Sales of Glocks surge amid fears of limits
WASHINGTON — After a Glock-wielding gunman killed six people at a Tucson shopping center last Saturday, Greg Wolff, the owner of two Arizona gun shops, told his manager to get ready for a stampede of new customers.
Wolff was right. Instead of hurting sales, the massacre had the $499 semiautomatic pistols — popular with police, sport shooters, and gangsters — flying out the doors of his Glockmeister stores in Mesa and Phoenix.
“We’re at double our volume over what we usually do,’’ Wolff said two days after the shooting spree that also left 14 wounded, including Representative Gabrielle Giffords, a Democrat, who remains in critical condition.
A national debate over weaknesses in state and federal gun laws stirred by the shooting has stoked fears among gun buyers that stiffer restrictions may be coming from Congress, gun dealers say. The result is that a deadly demonstration of the weapon’s effectiveness has also fired up sales of handguns in Arizona and other states, according to federal law enforcement data.
“When something like this happens people get worried that the government is going to ban stuff,’’ Wolff said.
Arizona gun dealers say that among the biggest sellers over the past two days is the Glock 19 made by privately held Glock GmbH, based in Deutsch-Wagram, Austria, the model used in the shooting.
One-day sales of handguns in Arizona jumped 60 percent on Jan. 10 compared with the corresponding Monday a year ago, the second-biggest increase of any state in the country, according to FBI data. From a year earlier, handgun sales ticked up 65 percent in Ohio, 16 percent in California, 38 percent in Illinois, and 33 percent in New York, the FBI data show, and increased nationally about 5 percent.
Federally tracked gun sales, which are drawn from sales in gun stores that require a federal background check, also jumped following the 2007 massacre at Virginia Tech, in which 32 people were killed.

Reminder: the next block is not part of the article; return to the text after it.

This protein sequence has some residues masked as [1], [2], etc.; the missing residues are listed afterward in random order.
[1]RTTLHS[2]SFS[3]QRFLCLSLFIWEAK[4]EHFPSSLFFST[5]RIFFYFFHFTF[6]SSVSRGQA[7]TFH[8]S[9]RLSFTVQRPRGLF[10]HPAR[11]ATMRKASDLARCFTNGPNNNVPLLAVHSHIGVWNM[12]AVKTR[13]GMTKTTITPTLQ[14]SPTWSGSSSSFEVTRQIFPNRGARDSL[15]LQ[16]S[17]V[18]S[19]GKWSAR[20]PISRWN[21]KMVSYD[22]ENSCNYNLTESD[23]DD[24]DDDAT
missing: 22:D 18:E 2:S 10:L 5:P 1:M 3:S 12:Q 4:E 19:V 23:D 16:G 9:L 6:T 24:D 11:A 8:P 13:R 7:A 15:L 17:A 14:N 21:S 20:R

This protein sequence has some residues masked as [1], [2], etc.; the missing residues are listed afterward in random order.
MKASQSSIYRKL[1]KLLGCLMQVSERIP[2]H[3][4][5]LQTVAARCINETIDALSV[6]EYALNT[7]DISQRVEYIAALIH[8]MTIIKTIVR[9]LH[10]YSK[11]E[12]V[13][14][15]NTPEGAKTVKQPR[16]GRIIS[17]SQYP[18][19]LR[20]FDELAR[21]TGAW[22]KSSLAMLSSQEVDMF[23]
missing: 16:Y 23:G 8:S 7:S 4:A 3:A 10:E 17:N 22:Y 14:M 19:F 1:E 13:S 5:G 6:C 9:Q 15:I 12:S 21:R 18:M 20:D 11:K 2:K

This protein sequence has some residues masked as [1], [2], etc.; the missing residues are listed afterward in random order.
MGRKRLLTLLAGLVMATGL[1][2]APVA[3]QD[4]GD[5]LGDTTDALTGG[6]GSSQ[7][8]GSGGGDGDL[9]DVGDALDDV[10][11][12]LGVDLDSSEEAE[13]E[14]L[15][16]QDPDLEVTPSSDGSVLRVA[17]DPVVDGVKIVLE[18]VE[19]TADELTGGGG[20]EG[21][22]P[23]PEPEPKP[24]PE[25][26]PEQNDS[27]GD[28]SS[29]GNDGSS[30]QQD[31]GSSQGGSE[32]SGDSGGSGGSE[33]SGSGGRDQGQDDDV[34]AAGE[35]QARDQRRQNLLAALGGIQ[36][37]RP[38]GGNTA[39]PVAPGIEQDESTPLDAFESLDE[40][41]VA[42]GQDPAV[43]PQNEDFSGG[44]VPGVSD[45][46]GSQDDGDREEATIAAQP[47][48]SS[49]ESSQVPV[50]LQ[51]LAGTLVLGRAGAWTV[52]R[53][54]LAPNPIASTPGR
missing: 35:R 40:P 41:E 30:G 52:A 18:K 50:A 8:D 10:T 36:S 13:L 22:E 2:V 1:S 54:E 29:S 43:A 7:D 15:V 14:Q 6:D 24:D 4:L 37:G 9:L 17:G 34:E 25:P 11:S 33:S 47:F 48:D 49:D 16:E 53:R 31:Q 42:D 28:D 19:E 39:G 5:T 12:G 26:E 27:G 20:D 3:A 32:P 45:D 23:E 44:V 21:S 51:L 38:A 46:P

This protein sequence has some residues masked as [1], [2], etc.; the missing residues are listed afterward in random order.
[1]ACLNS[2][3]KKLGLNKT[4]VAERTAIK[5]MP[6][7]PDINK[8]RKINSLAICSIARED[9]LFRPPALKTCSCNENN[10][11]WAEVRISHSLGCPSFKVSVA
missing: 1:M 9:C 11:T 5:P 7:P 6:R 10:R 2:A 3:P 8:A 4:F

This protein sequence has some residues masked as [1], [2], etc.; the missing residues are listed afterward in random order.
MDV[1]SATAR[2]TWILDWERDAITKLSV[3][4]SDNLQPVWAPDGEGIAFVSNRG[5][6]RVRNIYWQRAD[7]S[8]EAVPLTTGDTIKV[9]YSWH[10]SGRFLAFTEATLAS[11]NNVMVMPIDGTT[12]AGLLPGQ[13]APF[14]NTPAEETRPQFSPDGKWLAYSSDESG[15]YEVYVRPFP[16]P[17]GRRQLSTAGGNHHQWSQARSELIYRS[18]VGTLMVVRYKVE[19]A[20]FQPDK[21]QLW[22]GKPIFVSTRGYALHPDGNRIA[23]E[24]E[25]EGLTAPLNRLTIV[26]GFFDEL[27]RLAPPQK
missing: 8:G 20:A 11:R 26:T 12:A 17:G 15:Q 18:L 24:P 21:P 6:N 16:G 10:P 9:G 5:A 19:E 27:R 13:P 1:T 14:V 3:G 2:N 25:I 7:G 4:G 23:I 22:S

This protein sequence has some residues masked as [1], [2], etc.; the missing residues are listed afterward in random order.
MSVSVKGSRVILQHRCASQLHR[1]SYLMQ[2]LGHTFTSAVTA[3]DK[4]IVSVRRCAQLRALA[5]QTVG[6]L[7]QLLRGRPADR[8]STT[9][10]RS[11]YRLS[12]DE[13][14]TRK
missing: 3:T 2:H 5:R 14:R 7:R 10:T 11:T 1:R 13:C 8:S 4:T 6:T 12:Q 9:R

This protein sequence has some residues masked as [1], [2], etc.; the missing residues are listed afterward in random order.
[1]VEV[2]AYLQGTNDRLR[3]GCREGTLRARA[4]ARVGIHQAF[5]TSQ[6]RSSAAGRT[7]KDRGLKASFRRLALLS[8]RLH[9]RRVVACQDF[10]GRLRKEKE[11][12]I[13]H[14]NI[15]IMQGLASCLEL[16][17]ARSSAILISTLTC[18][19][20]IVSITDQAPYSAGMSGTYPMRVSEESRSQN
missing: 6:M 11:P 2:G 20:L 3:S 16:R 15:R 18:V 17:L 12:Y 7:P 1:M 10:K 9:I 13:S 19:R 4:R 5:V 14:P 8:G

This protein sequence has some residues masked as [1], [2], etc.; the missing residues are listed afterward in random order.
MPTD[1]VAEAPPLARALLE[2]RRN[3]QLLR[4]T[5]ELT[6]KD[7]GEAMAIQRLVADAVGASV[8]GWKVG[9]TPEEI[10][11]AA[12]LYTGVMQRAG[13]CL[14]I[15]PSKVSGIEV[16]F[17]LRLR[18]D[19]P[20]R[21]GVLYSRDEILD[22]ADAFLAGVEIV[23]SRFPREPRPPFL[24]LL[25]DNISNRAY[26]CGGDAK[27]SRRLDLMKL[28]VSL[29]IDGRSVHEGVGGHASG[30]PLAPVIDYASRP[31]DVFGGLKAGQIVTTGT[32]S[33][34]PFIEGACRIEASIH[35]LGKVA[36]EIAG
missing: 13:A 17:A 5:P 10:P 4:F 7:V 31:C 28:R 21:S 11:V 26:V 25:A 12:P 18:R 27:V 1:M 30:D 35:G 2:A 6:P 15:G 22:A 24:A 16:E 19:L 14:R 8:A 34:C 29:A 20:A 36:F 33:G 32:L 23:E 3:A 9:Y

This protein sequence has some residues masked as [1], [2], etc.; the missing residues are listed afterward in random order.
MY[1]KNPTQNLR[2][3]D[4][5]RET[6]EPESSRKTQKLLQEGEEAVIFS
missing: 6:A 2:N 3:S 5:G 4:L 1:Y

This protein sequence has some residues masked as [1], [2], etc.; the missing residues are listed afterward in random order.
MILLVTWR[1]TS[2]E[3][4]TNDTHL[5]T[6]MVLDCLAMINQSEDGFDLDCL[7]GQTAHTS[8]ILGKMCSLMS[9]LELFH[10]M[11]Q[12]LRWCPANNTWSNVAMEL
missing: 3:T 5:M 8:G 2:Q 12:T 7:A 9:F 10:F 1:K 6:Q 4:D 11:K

“Whenever there is a huge event, especially when it’s close to home, people do tend to run out and buy something to protect their family,’’ said Don Gallardo, a manager at Arizona Shooter’s World in Phoenix, who said that the number of people signing up for the store’s concealed weapons class doubled over the weekend. Gallardo said he expects handgun sales to climb steadily throughout the week.
Jared Loughner, the 22-year-old accused in the Tucson shooting, has a petty criminal record, yet there’s no evidence that his background contained anything that would have prevented him from buying a handgun in Arizona, where limits on owning and carrying a gun are among the most permissive in the country, according to the Brady Campaign to Prevent Gun Violence, a gun-control advocacy group.
Critics have focused on the extended magazine used in the shooting that would have been illegal until 2004 under the expired federal ban on assault weapons. The clip — still banned in some states, including Massachusetts — allegedly allowed Loughner to fire 33 rounds without reloading.
Representative Carolyn McCarthy, Democrat of New York, said this week that she plans to introduce legislation that would ban the high-capacity magazine. McCarthy’s husband was one of six people shot to death in 1993 by a lone gunman on a Long Island Railroad train.